In an extraordinary confession on Friday, the Telegraph defended Boris Johnson’s false Brexit poll story saying the MP was “entitled to make sweeping generalisations” in his £275k a year column as it “was clearly comically polemical, and could not be reasonably read as a serious, empirical, in-depth analysis of hard factual matters”.
The Telegraph has been forced to print a correction, albeit miniscule, after the prominent Brexiter MP falsely claimed that a no-deal Brexit was the most popular option among the British public.
Despite this, the newspaper brazenly and fiercely defended Johnson’s column to the so-called press regulator, IPSO, arguing that “readers would understand” that the polling mentioned did not actually exist but was used to back up his opinion.
In other words, it’s more than fine for highly influential figures, writing for mainstream newspapers, to deliberately mislead the public with bogus polling dressed as ‘facts’ on matters of national importance, if it supports their opinion.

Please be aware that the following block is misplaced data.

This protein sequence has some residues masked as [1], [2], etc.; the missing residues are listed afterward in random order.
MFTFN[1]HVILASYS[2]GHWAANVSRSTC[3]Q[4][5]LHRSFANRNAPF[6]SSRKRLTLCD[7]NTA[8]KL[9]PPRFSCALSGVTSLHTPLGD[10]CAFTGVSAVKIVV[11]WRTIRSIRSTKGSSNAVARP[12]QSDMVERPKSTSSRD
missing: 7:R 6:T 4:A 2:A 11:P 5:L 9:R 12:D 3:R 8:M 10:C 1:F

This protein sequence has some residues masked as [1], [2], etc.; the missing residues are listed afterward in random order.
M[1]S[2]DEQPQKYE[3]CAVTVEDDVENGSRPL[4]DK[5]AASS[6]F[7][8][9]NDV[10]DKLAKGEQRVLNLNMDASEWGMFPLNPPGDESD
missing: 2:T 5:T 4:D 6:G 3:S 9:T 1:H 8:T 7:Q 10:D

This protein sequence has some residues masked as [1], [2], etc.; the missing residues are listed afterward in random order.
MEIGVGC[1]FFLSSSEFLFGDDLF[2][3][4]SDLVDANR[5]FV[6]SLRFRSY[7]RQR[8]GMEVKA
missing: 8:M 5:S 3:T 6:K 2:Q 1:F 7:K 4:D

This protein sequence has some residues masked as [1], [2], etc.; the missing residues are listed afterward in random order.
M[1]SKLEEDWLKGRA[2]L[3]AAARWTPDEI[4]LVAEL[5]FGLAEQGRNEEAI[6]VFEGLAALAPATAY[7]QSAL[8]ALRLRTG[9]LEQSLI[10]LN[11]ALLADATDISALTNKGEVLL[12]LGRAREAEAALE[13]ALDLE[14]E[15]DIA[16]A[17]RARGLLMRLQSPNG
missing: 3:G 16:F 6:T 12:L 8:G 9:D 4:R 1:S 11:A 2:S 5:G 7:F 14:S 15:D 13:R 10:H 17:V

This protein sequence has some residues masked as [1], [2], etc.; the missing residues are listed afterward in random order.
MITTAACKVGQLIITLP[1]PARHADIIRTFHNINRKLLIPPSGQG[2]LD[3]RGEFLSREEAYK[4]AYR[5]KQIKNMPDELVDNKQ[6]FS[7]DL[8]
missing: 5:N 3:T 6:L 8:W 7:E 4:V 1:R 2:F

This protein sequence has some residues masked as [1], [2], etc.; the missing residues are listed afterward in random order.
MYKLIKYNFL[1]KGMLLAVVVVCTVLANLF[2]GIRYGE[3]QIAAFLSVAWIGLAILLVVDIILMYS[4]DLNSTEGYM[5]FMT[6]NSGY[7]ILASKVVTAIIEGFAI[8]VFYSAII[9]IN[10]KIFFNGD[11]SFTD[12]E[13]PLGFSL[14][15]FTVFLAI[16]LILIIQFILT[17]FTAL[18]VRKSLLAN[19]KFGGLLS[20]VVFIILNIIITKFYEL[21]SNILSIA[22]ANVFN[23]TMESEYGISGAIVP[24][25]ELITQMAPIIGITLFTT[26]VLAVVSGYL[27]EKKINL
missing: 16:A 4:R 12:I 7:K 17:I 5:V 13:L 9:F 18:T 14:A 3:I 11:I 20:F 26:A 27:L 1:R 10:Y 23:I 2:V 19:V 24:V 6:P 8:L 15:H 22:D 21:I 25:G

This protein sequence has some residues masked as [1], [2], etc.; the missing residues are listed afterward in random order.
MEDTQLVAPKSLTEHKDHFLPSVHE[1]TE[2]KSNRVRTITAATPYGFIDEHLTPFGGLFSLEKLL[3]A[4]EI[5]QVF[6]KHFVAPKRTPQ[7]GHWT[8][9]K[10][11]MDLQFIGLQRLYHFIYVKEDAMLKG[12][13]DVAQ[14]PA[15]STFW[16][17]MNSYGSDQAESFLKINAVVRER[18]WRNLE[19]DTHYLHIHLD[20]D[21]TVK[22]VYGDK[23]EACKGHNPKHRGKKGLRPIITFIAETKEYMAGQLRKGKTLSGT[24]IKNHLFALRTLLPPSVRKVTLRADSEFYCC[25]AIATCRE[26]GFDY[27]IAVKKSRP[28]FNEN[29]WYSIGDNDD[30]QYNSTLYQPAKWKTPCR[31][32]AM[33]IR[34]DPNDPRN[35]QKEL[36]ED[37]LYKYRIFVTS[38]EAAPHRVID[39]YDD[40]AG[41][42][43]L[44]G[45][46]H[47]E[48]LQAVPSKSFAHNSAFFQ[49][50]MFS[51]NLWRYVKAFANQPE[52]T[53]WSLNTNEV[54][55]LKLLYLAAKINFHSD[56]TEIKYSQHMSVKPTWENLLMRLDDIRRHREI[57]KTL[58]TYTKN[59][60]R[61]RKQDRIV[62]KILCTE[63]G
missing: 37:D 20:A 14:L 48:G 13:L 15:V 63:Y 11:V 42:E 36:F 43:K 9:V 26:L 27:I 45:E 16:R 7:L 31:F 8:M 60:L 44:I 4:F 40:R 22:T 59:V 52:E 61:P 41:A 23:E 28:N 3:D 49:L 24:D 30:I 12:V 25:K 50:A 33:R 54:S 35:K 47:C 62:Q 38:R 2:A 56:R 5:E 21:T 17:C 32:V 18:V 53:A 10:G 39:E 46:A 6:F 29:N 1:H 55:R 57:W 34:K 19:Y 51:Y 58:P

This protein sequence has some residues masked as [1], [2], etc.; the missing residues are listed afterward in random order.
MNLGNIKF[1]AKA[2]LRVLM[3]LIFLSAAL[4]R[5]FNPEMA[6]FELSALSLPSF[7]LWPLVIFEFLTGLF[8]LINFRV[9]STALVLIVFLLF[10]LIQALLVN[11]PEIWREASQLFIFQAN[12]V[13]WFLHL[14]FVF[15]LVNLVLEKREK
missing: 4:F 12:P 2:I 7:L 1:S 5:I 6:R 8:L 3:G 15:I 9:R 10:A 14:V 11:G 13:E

IPSO upheld the complaint which said polls showed no-deal Brexit was the preferred option “by some margin” after it could not provide any data to back the claim. But in true toothless fashion, the sham regulator argued that a correction in the tiny box on page 2 was good enough, despite the story being teased on the front page of the Telegraph.
Mitchell Stirling, a statistician from Reading, said he made the complaint about Johnson’s fallacious facts because he felt “a potential prime minister shouldn’t be able to make things up in a weekly column”.
And yet, as usual, the press industry’s puppet regulator finds a measly, easily-buried correction more than sufficient after the printing of deliberate inaccuracies.
And worse still, it took IPSO more than 3 months to come to that utterly predictable conclusion.
Is this really regulation? The press will never take care not mislead the public by publishing falsehoods and inaccuracies, if THIS is the penalty dished out.
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